Boz Scaggs spent much of the 1980s and early ‘90s in retirement to devote more time to his family and run his San Francisco nightclub Slims. Some Change, his first studio album in six years, was therefore touted as his “comeback album,” and it’s a good one. Aside from “I’ll Be The One,” most of Some Change resists comparison with the smooth craftsmanship of Silk Degrees, as the album presents a grittier, more rootsy rock n’ soul vision. This is an extremely consistent album, though perhaps some of the songs are a little long and none of them quite attain classic status. Still, the title track is an appropriately atmospheric and funky blues number on which Boz lays down some hot guitar, a role that in the past likely would've been reserved for a session musician. Boz’s bluesy side also dominates “Time” and “Follow That Man,” while much of the rest of the album is made up of sparse, evocative ballads such as “Sierra” (which musically echoes Elton John's "Sorry Seems To Be The Hardest Word"), “Lost It,” and “Illusion.” Elsewhere, “Call Me” is a light ballad about being in love, while “Fly Like A Bird” has a catchy, upbeat Cajun melody. However, these songs are atypical, as by and large this is a serious, atmospheric album from an old pro who was away for far too long.
Come On Home (Virgin ’97) Rating: B+
"I've wanted to do this rhythm and blues record for a long time. It's a tribute to some of my heroes, some of the great r&b singers, songwriters, and musicians...I considered a lot of material for this record, and ultimately I chose the songs I like to sing the most." So says Scaggs in the liner notes, and among the 10 cover songs here are those written or popularized by Bobby "Blue" Bland ("Ask Me 'Bout Nothin' (But The Blues)," "Don't Cry No More"), Jimmy Reed ("Found Love"), Sonny Boy Williamson ("Early In The Morning"), Isaac Hayes/David Porter ("Your Good Thing (Is About To End)"), and T-Bone Walker ("T-Bone Shuffle"). For his part, Boz writes or co-writes four songs, while the terrific title track is supplied by legendary Al Green producer Willie Mitchell (with Earl Randle), who also arranges the horns on the album, which features various session musicians, among them Jim Keltner (drums), Little Feat's Fred Tackett (guitar), and Dave Mathews (organ). But it's Boz's show, and he's in good voice, even though I'd still like to see him sweat a little more at times. Still, this is a very good record that returns Boz to his roots; there's a reason that this album was filed in the "Blues" section of my local library (where I was fortunate enough to find it), and certainly the title track, "I've Got Your Love," "Early In The Morning," and "Sick & Tired" all yield stellar results, the latter three in part due to some strong guitar work. Some of the songs on this ballad heavy collection can be a bit too leisurely, and with 14 songs clocking in at an hour long the album definitely grows wearying over its excessive duration. Still, Scaggs does have a few surprises in store, such as when a harmonica wails out amid the laid back lope of "Found Love," and by and large this album was a well executed idea, as Boz's taste and class are always at the forefront on a thoughtful, sincere homage that makes up for in craft and commitment what it lacks in originality and excitement.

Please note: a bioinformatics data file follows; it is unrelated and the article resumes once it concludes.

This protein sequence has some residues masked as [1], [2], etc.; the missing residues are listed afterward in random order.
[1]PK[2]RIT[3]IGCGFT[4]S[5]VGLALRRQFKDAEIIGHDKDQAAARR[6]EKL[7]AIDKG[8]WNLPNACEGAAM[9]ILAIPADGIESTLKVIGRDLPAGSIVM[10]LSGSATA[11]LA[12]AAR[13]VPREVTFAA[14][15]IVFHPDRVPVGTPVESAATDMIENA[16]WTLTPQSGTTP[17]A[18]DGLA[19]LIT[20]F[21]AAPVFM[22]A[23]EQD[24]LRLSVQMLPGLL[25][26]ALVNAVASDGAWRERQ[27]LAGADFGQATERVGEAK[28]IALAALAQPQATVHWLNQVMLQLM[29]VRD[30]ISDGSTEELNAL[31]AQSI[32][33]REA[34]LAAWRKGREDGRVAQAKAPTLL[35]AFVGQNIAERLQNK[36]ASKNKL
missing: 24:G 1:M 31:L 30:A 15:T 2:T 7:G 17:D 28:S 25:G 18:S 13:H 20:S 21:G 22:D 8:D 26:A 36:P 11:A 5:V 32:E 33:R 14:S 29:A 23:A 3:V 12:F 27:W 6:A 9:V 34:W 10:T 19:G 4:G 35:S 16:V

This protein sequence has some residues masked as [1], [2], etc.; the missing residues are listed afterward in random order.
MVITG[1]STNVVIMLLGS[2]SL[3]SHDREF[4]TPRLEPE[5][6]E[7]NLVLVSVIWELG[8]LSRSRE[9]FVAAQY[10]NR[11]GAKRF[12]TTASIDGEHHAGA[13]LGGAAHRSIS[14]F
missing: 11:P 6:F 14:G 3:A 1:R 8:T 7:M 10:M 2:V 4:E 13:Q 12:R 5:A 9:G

My Time: A Boz Scaggs Anthology (Columbia ’97) Rating: A- I’m going to cheat here and quote Ben Fong Torres’ liner notes: “There are those who, charting Boz’s career, identify specific phases: rock and roll with Miller; the early solo albums, which were as much country and blues, and pop and jazz, as they were rock; the Slow Dancer/Silk Degrees stage, of Boz as sweet soul singer, the nearly decade-long retrenchment and semi-retirement, and the return to rootsy blues and r&b in Some Change and Come On Home.” Indeed, those who remember Boz as a slick sounding, elegantly attired pop star will no doubt be pleasantly surprised by the eclectism of the 33 selections on this stellar career encompassing overview. From his Ray Charles influenced big band efforts to his silky smooth ‘70s prime (Silk Degrees is fittingly represented by the most songs at six, and they even picked the best ones!), this compilation touches on every single one of his albums and hits many of the high points along the way, though a few bland supper club songs too many prevents it from attaining an essential album rating (A or A+). This collection is also valuable because it contains several songs from hard to find albums, as well as songs that were exclusive to his previous Hits! compilation (which this one tramples to bits) and his live contribution to Donald Fagen’s Rock and Soul Revue. In short, My Time: A Boz Scaggs Anthology is a great starting point for neophytes that also gives plenty of value to hardcore fans, making it everything that an anthology should be but so rarely is. Best song: all 13 minutes of “Loan Me A Dime,” which ends the first disc on an exhilarating high.